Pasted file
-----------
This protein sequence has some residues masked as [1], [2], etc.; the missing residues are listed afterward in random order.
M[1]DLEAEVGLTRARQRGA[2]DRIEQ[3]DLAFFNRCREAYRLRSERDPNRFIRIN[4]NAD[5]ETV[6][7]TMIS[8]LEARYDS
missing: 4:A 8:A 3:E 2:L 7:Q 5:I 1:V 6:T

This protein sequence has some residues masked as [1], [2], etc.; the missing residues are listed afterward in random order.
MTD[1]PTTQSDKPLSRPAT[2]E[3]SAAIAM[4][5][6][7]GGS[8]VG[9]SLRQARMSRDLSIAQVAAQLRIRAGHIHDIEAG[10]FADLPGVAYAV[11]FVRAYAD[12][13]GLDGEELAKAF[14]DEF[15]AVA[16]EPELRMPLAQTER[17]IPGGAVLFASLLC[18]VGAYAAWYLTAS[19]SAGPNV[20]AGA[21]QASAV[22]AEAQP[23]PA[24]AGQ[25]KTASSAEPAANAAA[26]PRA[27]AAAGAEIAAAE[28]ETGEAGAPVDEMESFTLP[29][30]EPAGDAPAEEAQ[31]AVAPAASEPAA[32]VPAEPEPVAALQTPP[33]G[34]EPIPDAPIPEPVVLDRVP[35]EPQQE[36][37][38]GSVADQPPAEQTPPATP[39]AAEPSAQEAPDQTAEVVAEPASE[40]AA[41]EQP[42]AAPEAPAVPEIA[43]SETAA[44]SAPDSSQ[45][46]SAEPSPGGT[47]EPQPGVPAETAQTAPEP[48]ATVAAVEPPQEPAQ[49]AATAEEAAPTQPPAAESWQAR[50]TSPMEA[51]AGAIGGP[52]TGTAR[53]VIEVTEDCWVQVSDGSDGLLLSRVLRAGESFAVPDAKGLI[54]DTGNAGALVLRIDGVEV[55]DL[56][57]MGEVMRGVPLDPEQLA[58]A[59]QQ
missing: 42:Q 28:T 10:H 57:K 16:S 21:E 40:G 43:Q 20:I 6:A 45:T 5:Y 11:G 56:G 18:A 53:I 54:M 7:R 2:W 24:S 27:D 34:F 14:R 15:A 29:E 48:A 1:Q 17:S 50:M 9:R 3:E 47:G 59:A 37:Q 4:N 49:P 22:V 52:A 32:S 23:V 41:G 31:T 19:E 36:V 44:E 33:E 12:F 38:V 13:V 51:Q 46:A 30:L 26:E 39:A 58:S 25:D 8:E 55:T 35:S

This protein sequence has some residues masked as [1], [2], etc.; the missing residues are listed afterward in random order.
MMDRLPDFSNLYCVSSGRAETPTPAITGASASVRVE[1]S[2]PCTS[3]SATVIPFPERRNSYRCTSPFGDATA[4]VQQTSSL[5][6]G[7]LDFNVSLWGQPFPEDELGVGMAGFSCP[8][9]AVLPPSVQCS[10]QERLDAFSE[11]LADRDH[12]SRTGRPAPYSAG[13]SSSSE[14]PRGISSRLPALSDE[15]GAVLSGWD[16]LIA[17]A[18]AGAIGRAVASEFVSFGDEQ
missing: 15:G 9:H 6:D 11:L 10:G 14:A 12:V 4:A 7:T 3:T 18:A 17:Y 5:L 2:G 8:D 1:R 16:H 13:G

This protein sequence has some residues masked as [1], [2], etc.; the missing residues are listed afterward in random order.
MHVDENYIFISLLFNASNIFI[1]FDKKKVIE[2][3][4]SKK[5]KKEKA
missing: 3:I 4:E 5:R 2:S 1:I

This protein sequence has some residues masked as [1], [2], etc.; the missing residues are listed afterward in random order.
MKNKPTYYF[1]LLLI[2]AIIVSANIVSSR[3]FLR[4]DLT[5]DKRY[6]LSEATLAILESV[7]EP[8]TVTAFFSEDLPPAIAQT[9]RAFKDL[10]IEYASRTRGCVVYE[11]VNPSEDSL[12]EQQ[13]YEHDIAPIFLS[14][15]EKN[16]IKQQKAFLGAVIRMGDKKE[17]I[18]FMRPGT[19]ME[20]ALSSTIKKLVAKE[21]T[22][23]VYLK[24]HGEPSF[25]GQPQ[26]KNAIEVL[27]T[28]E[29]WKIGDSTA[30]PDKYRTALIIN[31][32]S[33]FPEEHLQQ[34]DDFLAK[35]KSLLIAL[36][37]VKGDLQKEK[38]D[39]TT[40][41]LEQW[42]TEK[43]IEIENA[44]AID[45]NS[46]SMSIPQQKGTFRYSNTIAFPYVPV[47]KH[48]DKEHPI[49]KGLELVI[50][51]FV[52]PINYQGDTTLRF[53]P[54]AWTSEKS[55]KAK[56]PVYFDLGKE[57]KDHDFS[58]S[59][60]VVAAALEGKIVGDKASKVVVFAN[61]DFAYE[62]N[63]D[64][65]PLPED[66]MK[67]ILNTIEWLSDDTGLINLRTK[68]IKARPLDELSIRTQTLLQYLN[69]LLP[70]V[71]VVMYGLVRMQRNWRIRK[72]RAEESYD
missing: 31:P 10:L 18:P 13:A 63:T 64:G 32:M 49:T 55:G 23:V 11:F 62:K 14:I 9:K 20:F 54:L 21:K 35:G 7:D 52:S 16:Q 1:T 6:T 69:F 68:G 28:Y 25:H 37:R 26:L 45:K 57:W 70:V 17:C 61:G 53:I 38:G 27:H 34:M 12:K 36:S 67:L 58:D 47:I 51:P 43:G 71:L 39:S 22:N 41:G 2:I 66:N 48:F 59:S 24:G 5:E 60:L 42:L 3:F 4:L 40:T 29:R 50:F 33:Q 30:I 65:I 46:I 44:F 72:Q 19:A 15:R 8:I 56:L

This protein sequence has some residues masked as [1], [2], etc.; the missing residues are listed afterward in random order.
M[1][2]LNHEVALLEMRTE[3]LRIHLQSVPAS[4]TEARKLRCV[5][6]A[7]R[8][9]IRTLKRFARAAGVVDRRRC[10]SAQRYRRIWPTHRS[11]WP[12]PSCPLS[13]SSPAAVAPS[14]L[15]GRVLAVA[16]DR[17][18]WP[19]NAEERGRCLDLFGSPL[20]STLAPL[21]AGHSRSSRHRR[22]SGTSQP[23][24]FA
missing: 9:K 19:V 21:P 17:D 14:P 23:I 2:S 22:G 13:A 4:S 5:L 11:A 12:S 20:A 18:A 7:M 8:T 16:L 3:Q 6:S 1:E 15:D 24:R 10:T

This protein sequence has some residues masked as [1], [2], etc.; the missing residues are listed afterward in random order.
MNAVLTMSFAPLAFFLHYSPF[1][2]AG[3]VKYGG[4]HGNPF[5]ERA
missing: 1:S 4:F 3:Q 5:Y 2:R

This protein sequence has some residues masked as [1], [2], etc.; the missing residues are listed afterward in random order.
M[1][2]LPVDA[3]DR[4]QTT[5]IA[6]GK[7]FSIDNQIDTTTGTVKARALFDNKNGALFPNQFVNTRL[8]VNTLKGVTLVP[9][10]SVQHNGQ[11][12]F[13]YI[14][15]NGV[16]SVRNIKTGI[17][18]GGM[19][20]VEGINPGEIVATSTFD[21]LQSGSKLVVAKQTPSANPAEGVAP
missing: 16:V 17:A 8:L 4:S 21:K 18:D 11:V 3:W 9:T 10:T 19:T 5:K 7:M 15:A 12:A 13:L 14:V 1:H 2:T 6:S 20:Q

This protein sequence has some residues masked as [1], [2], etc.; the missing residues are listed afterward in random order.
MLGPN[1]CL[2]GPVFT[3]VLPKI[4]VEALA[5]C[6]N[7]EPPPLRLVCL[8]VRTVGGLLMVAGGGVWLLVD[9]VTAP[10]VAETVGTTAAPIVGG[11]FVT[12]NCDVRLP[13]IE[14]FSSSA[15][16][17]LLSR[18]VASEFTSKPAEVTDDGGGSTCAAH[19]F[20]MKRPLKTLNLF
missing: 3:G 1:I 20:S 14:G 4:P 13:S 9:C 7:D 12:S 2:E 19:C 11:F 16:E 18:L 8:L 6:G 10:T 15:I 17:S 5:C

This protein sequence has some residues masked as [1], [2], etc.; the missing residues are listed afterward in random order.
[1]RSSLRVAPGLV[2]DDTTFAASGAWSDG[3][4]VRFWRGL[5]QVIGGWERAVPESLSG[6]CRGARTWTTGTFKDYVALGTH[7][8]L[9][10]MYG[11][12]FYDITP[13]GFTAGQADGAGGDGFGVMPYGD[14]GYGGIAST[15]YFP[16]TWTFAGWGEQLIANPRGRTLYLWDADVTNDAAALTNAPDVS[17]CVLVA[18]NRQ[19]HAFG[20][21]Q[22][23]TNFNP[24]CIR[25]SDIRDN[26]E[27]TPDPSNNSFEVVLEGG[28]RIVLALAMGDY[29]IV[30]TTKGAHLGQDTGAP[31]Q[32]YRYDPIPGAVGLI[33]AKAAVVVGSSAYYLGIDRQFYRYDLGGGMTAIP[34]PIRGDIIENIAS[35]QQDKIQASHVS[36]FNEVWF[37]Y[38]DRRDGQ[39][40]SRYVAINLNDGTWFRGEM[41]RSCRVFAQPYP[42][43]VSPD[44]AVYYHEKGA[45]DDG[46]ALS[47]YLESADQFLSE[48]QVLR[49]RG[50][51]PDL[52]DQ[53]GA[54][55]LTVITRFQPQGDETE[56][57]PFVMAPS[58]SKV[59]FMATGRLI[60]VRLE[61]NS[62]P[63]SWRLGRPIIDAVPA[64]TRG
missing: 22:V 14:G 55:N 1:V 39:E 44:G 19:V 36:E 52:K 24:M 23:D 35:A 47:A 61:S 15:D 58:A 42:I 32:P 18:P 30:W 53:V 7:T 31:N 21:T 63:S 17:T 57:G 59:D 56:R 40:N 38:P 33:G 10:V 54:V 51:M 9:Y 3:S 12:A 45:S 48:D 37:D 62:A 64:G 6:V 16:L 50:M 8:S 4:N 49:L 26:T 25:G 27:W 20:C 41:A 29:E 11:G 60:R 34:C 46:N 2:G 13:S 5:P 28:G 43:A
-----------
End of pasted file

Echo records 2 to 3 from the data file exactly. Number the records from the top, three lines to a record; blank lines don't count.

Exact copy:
This protein sequence has some residues masked as [1], [2], etc.; the missing residues are listed afterward in random order.
MTD[1]PTTQSDKPLSRPAT[2]E[3]SAAIAM[4][5][6][7]GGS[8]VG[9]SLRQARMSRDLSIAQVAAQLRIRAGHIHDIEAG[10]FADLPGVAYAV[11]FVRAYAD[12][13]GLDGEELAKAF[14]DEF[15]AVA[16]EPELRMPLAQTER[17]IPGGAVLFASLLC[18]VGAYAAWYLTAS[19]SAGPNV[20]AGA[21]QASAV[22]AEAQP[23]PA[24]AGQ[25]KTASSAEPAANAAA[26]PRA[27]AAAGAEIAAAE[28]ETGEAGAPVDEMESFTLP[29][30]EPAGDAPAEEAQ[31]AVAPAASEPAA[32]VPAEPEPVAALQTPP[33]G[34]EPIPDAPIPEPVVLDRVP[35]EPQQE[36][37][38]GSVADQPPAEQTPPATP[39]AAEPSAQEAPDQTAEVVAEPASE[40]AA[41]EQP[42]AAPEAPAVPEIA[43]SETAA[44]SAPDSSQ[45][46]SAEPSPGGT[47]EPQPGVPAETAQTAPEP[48]ATVAAVEPPQEPAQ[49]AATAEEAAPTQPPAAESWQAR[50]TSPMEA[51]AGAIGGP[52]TGTAR[53]VIEVTEDCWVQVSDGSDGLLLSRVLRAGESFAVPDAKGLI[54]DTGNAGALVLRIDGVEV[55]DL[56][57]MGEVMRGVPLDPEQLA[58]A[59]QQ
missing: 42:Q 28:T 10:H 57:K 16:S 21:E 40:G 43:Q 20:I 6:A 45:T 5:Y 11:G 56:G 18:A 53:I 54:M 7:R 2:W 24:S 27:D 34:F 14:R 15:A 29:E 48:A 1:Q 17:S 50:M 9:R 3:E 47:G 59:A 37:Q 4:N 49:P 22:V 52:A 32:S 23:V 41:G 31:T 19:E 36:V 44:E 33:E 12:F 38:V 13:V 51:Q 46:A 30:L 26:E 39:A 58:S 25:D 8:E 55:T 35:S

This protein sequence has some residues masked as [1], [2], etc.; the missing residues are listed afterward in random order.
MMDRLPDFSNLYCVSSGRAETPTPAITGASASVRVE[1]S[2]PCTS[3]SATVIPFPERRNSYRCTSPFGDATA[4]VQQTSSL[5][6]G[7]LDFNVSLWGQPFPEDELGVGMAGFSCP[8][9]AVLPPSVQCS[10]QERLDAFSE[11]LADRDH[12]SRTGRPAPYSAG[13]SSSSE[14]PRGISSRLPALSDE[15]GAVLSGWD[16]LIA[17]A[18]AGAIGRAVASEFVSFGDEQ
missing: 15:G 9:H 6:D 11:L 10:G 14:A 12:V 4:A 7:T 3:T 18:A 17:Y 5:L 2:G 8:D 1:R 16:H 13:G